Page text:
Renoise And The Industry

Being a newcomer to Renoise (and loving it) this question is directed to those who both created this wonderful software and to those that use it in a professional setting.

My question is how popular is Renoise within the industry of software hosts?
I never see it listed as an industry standard hosting/sequence application among the typical spot-lighters such as Protools and Cubase, etc.

I recently took some of my commercial work to a renowned studio for mixing and the technician asked me what software I used to compose it in, when I said “Renoise”, he looked at me like he was seriously perplexed. Of course, by the end of the session he was rather impressed and more inquisitive.

Is tracking still considered a non professional means of composing? If so, that’s truly unfortunate, given the fact that Renoise can do one a hell of a job. Eventually I’d like to see it rival with the big boys and for the soft snyth industry to support it in a far greater capacity :yeah:

The makers of Renoise need to capture more press!

A couple of things comes to mind. Just MHO of course.

First, if by “the industry” you mean the more traditional old school industry, then Renoise simply lack a few vital features before most of those guys would even consider something like renoise.

From the beginning of time, something as simple as recording live instruments (first a one track recording, then multitrack recordings, and later midi recordings) was and still is the way to do things for the majority of musicians, producers etc.
These things are still the weak spots in renoise. It is simply not intuitive and simple to record/edit/play back longer live recordings in renoise (both audio and midi).
Some tracker workaround wizardry are simply not what these guys are looking for or willing to learn.

That said, when/if the day comes that renoise get things like an arranger, audio-tracks (with harddisk streaming), better resolution and a pianoroll, this program will explode in accessibility and get a much broader user-base.
I believe more traditional features are indeed possible to implant in renoise without bloating the software or in any way cripple the ‘tracker experience’.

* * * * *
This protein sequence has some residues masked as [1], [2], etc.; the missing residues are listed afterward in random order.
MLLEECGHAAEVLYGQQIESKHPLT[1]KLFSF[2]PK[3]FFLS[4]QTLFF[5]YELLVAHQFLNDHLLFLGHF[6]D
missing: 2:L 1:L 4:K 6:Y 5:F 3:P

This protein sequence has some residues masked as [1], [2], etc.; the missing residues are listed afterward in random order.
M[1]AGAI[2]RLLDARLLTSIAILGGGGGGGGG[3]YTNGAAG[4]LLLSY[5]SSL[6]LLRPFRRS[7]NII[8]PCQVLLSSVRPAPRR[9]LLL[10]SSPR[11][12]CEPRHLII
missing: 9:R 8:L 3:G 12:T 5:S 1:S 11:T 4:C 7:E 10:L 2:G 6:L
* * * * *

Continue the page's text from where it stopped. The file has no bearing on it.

Time will show…

Some professionals are little stupid lemmings following so called “industy standards”. My advice : Don’t talk about the software you use, period. It shouldn’t matter at all if it sounds good. And if they really want to know just tell them you use Live or Sonar or something. Then release records, get big and do interviews and praise renoise.

Renoise and all other audiosoft should be seen as a tool, not some kind of religion. And every warez-kiddie picking up live or sonar/logic/whatever thinking it is on it’s way making great music can kiss my gorgeous looking a**.


I agree, and same thing has happened to me from time to time when i play my tunes for people who also work with music. Some of them don’t even know what tracking is, but already when i used Fasttracker 2, i made some semi-professsional productions that raised an eyebrow of some studio workers where we recorded the lyrics when i told them i used FastTracker II. I’ve heard a lot of great stuff in the tracking scene, and a lot of talented people are using trackers, but usually alongside with other software.

I think Renoise is a great tool for making songs, but i dont think its a full-feathered professional tool yet, but it’s getting there eventually. Hoping for some neat improvments and features in the 2.0 cycle. =)